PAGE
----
I don’t mean at all to denigrate that devastating quake that hit Haiti on Tuesday. As you might imagine, I’ve found nothing interesting (i.e. “different”) about that in any foreign press to pass on here. Then again, it’s hard to think of any aspect of a quake that can be out-of-the-ordinary interesting: it’s usually just a monochrome tragedy, as hordes of people either die or lose the majority of whatever they own.
Unless, perhaps, a quake hits somewhere else while the world remains preoccupied with an earlier one. Berlin’s Der Tagesspiegel reminds us that just yesterday a 6.2 Richter-scale earthquake hit just off the coast near the Indonesian town of Manokwari. We don’t know anything about damage or deaths yet, but that’s mainly because we’re talking about the western part of that huge island of New Guinea – it hit just above the big piece of land that looks like some animal’s head, you know the one I mean, the Vogelkop Peninsula.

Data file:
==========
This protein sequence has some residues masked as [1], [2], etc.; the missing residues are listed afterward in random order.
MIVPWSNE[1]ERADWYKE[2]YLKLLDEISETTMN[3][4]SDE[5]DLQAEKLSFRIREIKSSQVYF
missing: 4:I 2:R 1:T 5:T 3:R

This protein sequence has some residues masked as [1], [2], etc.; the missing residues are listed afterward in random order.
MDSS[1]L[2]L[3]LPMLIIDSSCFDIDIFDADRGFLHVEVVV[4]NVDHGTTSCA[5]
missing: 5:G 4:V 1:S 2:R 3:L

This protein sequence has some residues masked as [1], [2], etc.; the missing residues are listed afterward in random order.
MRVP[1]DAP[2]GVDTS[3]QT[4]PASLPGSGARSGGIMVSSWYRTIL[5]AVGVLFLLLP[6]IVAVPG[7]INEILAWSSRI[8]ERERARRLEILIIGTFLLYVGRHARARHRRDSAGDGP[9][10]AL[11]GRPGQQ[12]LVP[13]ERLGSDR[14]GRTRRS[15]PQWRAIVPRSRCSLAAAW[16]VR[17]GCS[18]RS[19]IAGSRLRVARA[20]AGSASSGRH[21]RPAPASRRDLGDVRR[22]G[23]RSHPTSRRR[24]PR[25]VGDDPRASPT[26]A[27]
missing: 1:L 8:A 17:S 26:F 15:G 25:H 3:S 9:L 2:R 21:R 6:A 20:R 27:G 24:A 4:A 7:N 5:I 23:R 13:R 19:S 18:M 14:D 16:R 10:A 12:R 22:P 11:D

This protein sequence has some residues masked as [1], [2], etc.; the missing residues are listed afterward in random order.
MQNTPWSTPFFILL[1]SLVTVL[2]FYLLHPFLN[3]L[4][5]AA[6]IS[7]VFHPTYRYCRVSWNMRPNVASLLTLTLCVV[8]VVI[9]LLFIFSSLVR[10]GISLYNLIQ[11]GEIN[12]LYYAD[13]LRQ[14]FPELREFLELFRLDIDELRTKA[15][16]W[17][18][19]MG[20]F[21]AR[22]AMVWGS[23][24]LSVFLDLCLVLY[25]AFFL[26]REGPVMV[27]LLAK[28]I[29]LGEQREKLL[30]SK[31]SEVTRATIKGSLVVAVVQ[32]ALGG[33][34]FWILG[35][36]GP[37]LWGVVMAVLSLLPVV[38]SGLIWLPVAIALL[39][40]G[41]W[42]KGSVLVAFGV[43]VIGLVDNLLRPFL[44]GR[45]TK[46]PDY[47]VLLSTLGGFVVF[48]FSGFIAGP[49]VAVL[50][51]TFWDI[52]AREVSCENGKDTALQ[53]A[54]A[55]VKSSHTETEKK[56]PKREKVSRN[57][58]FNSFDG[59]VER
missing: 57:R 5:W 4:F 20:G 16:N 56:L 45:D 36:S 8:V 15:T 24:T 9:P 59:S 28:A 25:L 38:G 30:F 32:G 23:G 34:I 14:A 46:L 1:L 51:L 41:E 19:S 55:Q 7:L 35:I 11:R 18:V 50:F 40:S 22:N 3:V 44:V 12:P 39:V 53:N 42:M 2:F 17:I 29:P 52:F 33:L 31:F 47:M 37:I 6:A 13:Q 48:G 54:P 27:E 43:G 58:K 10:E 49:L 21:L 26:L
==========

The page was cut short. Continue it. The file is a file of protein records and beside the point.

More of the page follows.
We do know, however, that no tsunami-warning was given, even though the quake’s epicenter was in the ocean. Is that because there truly was no tsunami, or because the judgment was made that there are not enough genuine population centers in the area to make any such warning worthwhile?